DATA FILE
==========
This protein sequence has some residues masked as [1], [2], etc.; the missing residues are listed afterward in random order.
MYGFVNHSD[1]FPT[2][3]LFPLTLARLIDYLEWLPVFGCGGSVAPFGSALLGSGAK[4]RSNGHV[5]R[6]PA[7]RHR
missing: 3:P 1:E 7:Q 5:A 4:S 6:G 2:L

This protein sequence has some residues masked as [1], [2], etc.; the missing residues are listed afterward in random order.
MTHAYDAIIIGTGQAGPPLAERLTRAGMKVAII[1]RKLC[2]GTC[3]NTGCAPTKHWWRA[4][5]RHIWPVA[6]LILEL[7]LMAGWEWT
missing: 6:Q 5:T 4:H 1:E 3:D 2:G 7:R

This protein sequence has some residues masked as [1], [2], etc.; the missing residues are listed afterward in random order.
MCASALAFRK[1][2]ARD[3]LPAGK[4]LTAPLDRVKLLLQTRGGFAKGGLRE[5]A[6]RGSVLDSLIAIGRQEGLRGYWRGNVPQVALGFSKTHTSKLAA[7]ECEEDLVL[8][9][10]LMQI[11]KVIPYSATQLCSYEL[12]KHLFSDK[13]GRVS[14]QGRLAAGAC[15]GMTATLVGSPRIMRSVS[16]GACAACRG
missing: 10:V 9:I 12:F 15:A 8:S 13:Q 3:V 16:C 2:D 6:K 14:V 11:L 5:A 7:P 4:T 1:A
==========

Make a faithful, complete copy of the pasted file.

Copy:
This protein sequence has some residues masked as [1], [2], etc.; the missing residues are listed afterward in random order.
MYGFVNHSD[1]FPT[2][3]LFPLTLARLIDYLEWLPVFGCGGSVAPFGSALLGSGAK[4]RSNGHV[5]R[6]PA[7]RHR
missing: 3:P 1:E 7:Q 5:A 4:S 6:G 2:L

This protein sequence has some residues masked as [1], [2], etc.; the missing residues are listed afterward in random order.
MTHAYDAIIIGTGQAGPPLAERLTRAGMKVAII[1]RKLC[2]GTC[3]NTGCAPTKHWWRA[4][5]RHIWPVA[6]LILEL[7]LMAGWEWT
missing: 6:Q 5:T 4:H 1:E 3:D 2:G 7:R

This protein sequence has some residues masked as [1], [2], etc.; the missing residues are listed afterward in random order.
MCASALAFRK[1][2]ARD[3]LPAGK[4]LTAPLDRVKLLLQTRGGFAKGGLRE[5]A[6]RGSVLDSLIAIGRQEGLRGYWRGNVPQVALGFSKTHTSKLAA[7]ECEEDLVL[8][9][10]LMQI[11]KVIPYSATQLCSYEL[12]KHLFSDK[13]GRVS[14]QGRLAAGAC[15]GMTATLVGSPRIMRSVS[16]GACAACRG
missing: 10:V 9:I 12:F 15:A 8:S 13:Q 3:V 16:C 2:D 6:K 14:V 11:L 5:A 7:P 4:T 1:A